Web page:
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Re: Classification Systems



On Wed, 7 Apr 1999, John M. Dollan wrote:

> Okay, on working on this Dinosaur genera list, I have been working with
> a Linnaean system, hoping to be somewhat consistent with modern animal
> classifications.  But it is becoming obvious that a full and accurate
> Linnaean list may not be possible, at least not with out becoming
> hopelessly confusing.  

There are several reasons why a Linnaean system works pretty well for
extant organisms but is hopelessly inadequate for paleontological
purposes:

1)  Living organisms are *far* more completely known than extinct ones,
which provides more characters that can be used in classification.

2)  Extant organisms essentially form a closed set, and new discoveries
are comparatively rare.  On the other hand, previously unknown extinct
organisms are discovered all the time, exposing previously unacknowledged
problems in the taxonomy.

3)  Taxonomies of modern organisms do not have to deal with transitional
species between major groups.  While there are indubitably many species
alive today that will eventually give rise to major radiations in the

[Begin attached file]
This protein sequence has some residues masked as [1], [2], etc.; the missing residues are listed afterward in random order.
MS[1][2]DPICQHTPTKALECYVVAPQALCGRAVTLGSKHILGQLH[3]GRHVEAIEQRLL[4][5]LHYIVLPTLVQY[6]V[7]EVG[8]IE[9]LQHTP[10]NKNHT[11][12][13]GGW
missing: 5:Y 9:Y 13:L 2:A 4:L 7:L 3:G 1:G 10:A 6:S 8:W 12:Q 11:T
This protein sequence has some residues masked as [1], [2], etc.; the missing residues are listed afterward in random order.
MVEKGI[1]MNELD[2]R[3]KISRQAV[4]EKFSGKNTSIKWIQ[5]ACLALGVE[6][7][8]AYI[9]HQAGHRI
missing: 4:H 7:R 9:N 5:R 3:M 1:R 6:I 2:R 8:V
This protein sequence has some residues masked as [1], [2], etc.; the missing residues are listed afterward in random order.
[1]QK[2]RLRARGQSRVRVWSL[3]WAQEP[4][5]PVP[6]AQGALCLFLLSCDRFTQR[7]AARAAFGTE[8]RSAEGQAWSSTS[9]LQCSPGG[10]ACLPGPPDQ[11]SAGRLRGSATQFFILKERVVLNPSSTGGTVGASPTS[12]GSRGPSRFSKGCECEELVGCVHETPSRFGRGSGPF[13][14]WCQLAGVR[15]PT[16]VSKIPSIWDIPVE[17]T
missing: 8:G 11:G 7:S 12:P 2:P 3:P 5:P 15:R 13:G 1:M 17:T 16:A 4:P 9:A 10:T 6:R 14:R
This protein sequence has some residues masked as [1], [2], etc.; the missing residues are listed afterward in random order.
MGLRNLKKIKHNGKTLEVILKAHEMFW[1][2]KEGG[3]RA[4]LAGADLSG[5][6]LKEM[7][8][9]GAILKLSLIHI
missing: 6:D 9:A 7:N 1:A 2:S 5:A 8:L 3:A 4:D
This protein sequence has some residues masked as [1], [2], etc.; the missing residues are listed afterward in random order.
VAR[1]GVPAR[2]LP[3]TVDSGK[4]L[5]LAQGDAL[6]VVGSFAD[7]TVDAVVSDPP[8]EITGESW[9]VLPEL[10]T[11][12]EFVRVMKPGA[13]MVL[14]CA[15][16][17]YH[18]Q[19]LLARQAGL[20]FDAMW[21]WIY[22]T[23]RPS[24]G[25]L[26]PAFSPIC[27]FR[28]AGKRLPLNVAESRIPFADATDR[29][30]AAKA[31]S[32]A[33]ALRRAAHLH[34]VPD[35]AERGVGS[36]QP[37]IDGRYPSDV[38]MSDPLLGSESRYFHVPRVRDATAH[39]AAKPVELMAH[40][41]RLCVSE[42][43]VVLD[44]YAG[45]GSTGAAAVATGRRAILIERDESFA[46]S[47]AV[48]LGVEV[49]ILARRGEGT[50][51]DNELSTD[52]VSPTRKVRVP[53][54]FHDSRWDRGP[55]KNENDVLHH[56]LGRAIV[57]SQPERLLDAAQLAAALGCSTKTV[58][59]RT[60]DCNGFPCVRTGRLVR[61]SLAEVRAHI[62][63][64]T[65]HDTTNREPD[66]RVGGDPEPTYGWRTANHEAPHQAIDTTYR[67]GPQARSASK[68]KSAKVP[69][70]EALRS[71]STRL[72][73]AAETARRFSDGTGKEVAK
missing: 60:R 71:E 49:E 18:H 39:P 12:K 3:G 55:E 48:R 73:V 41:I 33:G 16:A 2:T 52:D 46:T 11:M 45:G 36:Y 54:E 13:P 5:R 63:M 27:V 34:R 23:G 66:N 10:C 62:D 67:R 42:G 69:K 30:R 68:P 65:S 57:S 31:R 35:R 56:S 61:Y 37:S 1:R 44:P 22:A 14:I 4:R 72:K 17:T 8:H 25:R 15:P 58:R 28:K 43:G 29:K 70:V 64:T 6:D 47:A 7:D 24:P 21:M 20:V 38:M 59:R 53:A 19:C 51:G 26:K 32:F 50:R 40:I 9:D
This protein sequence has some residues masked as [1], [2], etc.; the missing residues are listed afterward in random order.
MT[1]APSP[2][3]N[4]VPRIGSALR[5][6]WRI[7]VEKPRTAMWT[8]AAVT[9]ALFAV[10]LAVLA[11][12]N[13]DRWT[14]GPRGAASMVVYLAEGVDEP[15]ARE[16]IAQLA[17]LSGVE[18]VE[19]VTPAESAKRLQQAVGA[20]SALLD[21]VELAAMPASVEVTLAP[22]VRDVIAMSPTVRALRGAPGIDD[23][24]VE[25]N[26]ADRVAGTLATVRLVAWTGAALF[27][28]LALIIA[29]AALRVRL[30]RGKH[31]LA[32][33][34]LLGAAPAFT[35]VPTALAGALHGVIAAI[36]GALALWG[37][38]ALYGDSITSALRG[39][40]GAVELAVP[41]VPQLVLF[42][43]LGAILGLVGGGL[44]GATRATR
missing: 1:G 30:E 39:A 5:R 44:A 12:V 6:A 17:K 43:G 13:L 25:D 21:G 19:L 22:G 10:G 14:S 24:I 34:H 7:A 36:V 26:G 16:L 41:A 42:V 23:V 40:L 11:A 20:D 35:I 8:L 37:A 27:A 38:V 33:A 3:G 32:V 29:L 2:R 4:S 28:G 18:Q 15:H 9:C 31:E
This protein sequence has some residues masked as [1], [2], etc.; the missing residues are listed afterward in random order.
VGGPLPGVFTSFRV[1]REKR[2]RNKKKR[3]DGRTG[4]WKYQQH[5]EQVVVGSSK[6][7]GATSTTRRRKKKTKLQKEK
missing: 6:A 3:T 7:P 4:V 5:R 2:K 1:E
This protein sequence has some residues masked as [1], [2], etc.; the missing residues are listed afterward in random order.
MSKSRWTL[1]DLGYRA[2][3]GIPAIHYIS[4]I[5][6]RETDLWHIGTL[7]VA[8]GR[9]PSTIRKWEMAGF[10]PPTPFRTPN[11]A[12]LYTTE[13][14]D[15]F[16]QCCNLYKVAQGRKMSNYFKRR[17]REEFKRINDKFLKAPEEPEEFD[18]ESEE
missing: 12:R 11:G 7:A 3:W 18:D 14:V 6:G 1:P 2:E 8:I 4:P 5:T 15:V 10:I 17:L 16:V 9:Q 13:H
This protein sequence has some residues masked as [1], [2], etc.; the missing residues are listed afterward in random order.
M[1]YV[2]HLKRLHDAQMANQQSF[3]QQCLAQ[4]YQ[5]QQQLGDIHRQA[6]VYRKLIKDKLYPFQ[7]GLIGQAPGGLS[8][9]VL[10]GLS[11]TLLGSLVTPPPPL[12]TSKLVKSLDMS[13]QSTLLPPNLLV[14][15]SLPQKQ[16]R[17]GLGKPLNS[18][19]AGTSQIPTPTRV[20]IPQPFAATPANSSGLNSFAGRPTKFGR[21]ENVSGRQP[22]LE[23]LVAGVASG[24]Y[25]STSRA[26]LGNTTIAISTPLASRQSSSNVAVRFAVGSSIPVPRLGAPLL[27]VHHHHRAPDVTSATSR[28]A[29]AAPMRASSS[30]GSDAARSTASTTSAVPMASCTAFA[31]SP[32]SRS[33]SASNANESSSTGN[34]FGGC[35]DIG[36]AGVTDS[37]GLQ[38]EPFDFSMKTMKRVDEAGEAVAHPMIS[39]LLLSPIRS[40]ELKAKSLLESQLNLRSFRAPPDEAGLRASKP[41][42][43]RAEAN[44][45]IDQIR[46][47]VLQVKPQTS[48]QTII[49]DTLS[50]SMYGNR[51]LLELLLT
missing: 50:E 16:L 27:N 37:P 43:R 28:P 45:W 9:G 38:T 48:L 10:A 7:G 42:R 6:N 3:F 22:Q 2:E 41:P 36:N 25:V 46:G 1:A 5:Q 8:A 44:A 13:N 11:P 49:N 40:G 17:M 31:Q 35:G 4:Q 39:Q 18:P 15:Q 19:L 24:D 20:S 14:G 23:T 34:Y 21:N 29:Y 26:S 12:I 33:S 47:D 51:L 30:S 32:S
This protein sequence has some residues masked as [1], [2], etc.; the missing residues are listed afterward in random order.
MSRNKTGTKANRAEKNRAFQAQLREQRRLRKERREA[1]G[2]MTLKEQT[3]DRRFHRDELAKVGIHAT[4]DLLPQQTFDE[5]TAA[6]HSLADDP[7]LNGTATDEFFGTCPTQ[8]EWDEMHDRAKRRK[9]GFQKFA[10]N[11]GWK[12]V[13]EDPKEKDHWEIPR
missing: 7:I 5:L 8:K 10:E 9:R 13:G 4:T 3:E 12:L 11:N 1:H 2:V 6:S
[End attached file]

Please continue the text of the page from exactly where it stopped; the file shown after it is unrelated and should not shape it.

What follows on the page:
future, we don't know about them yet, and so we don't have to accomodate
them in our taxonomies.  Ignorance really can be bliss!


> 1)Using a Linnaean system, but for simplicities sake, using only
> Superorder, Order, Suborder, Infraorder, Family, Genus, Species.  The
> draw back is that it may not be completely comprehensive or accurate.

You're right; it won't.  And, as our friend Dr. Tom pointed out, Using
traditional Linnaean ranks for traditional Linnaean taxa will give you
rather icky situations like a "Class" Aves nested deeply within "Class"
Reptilia, which is itself nested within the "Class" Pisces.


> 2)  Using a cladogram.  The drawback here is that I have run across
> several disparate versions of cladograms in my wanderings over the 'Net
> and the local library.

You'll find the same situation with scientists who use traditional ranks:
witness all the recent controversy over the classification of modern
birds.  The fact is, we simply don't have all the answers yet, and we
don't even know for sure what is the best way to find the answers.  Thus,
people's ideas on how organisms are related to each other are going to
conflict.

-Nick P.